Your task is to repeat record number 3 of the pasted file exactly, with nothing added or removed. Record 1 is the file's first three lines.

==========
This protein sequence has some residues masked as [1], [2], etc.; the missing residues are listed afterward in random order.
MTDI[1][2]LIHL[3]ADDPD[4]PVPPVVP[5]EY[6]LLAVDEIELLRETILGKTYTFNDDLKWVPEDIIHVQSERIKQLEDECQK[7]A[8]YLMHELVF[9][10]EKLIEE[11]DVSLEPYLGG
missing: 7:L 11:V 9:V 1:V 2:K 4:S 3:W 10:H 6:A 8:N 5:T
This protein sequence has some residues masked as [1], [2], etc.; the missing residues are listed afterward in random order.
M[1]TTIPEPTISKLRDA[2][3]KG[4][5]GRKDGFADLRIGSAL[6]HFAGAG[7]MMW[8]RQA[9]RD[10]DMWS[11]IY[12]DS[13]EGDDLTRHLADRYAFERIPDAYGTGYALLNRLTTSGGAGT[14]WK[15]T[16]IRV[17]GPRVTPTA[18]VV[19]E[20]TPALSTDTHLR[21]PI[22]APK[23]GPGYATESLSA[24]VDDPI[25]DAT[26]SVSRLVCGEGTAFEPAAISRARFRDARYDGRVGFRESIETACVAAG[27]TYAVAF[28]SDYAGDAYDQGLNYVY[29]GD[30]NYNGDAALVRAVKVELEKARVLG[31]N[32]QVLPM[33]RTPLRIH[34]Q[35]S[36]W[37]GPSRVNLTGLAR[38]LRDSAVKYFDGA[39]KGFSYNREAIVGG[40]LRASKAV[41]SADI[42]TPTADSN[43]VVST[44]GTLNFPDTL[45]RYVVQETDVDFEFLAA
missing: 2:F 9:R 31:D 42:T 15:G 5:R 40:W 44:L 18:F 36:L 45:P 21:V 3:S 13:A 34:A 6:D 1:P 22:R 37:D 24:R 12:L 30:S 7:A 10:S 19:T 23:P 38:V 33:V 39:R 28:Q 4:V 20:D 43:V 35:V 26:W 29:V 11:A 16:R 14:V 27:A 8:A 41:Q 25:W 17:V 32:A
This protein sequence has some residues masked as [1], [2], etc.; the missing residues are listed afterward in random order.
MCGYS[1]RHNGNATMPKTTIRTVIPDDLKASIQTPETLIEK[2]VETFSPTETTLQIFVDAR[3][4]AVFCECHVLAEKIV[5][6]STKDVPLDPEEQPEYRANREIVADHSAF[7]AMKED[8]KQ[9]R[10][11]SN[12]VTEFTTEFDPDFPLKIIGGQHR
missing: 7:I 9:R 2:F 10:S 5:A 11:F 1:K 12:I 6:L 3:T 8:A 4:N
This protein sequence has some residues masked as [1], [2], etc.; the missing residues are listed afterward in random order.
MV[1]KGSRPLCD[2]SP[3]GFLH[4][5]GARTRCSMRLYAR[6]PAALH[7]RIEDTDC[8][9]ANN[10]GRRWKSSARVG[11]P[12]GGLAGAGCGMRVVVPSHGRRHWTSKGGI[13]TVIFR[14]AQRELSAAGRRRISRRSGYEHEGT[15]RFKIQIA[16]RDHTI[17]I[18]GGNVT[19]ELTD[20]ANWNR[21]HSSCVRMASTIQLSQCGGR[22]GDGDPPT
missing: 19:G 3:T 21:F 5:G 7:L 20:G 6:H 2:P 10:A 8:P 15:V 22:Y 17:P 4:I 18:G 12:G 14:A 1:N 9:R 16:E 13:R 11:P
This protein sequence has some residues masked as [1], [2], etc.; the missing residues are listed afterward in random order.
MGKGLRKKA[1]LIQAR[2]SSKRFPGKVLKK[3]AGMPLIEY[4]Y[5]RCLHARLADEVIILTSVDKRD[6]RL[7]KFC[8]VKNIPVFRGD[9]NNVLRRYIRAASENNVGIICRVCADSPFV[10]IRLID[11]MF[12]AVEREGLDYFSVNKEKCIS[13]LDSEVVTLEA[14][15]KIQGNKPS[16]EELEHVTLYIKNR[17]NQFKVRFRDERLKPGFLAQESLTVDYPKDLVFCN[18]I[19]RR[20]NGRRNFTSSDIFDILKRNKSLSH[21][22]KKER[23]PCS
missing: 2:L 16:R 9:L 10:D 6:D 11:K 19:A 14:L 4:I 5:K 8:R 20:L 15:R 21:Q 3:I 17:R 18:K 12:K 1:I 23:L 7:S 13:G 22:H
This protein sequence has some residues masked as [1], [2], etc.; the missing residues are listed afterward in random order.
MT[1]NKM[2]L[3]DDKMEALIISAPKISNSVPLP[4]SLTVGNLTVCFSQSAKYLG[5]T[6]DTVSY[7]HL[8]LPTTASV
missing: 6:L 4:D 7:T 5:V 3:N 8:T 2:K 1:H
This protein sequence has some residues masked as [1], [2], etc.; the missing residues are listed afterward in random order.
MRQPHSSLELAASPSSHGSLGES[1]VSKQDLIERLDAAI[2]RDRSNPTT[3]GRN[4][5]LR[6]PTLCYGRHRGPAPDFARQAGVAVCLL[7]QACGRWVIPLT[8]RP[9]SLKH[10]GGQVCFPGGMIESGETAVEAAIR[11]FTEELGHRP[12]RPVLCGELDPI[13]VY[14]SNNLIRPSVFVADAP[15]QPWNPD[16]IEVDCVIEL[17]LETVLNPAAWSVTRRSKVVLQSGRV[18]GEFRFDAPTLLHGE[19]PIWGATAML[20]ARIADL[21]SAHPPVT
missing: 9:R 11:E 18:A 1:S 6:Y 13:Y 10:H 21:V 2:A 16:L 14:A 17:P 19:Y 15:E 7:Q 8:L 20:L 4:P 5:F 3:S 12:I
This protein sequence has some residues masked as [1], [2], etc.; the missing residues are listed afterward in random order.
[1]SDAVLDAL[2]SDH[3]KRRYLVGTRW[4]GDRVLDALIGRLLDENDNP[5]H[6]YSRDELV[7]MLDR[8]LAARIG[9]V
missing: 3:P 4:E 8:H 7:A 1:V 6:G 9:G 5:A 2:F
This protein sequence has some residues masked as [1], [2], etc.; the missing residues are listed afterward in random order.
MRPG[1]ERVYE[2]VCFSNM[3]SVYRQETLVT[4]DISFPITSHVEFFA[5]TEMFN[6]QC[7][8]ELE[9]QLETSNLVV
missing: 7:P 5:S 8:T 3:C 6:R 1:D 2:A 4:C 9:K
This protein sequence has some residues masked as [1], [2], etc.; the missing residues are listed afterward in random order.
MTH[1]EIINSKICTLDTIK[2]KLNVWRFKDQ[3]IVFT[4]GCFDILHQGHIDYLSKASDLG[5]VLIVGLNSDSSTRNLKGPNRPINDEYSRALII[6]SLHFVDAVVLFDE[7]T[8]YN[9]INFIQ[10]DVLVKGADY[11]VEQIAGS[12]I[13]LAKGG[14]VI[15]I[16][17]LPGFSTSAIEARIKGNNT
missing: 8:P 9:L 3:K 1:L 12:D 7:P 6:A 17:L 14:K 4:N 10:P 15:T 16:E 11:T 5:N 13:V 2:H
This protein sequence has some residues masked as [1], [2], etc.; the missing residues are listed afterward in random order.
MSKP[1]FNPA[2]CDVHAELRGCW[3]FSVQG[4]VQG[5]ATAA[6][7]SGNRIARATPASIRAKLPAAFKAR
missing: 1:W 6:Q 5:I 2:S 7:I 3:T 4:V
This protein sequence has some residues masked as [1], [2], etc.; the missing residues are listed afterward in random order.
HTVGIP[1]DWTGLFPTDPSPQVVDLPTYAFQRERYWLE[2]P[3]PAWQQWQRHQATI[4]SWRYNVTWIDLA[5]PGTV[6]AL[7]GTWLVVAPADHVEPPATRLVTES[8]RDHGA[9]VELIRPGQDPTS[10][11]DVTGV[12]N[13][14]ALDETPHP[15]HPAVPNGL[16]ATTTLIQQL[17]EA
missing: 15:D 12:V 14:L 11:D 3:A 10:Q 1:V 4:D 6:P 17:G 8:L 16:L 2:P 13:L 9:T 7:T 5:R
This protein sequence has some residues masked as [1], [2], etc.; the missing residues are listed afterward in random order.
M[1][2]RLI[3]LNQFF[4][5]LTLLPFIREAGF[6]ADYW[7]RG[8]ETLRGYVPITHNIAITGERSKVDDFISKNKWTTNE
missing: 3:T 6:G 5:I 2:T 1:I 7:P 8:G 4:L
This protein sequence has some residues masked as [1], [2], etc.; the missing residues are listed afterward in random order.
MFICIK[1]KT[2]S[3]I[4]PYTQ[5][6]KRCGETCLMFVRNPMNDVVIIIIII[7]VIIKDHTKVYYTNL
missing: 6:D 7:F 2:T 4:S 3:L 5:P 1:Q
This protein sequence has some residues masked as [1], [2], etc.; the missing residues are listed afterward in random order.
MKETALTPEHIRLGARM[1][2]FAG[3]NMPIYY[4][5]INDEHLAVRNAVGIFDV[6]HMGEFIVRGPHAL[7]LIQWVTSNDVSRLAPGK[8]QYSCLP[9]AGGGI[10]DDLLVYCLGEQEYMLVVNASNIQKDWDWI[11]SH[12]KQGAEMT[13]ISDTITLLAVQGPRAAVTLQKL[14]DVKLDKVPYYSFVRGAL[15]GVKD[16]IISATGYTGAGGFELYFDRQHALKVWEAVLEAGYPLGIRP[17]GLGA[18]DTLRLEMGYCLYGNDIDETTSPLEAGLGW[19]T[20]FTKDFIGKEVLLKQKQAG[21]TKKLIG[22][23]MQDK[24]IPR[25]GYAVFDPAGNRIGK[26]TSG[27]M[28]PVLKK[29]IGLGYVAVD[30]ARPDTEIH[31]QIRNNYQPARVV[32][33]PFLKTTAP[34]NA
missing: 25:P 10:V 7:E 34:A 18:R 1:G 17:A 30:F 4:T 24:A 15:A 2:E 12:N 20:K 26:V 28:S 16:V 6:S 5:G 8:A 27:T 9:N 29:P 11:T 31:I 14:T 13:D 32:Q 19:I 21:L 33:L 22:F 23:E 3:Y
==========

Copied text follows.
This protein sequence has some residues masked as [1], [2], etc.; the missing residues are listed afterward in random order.
MCGYS[1]RHNGNATMPKTTIRTVIPDDLKASIQTPETLIEK[2]VETFSPTETTLQIFVDAR[3][4]AVFCECHVLAEKIV[5][6]STKDVPLDPEEQPEYRANREIVADHSAF[7]AMKED[8]KQ[9]R[10][11]SN[12]VTEFTTEFDPDFPLKIIGGQHR
missing: 7:I 9:R 2:F 10:S 5:A 11:F 1:K 12:I 6:L 3:T 8:A 4:N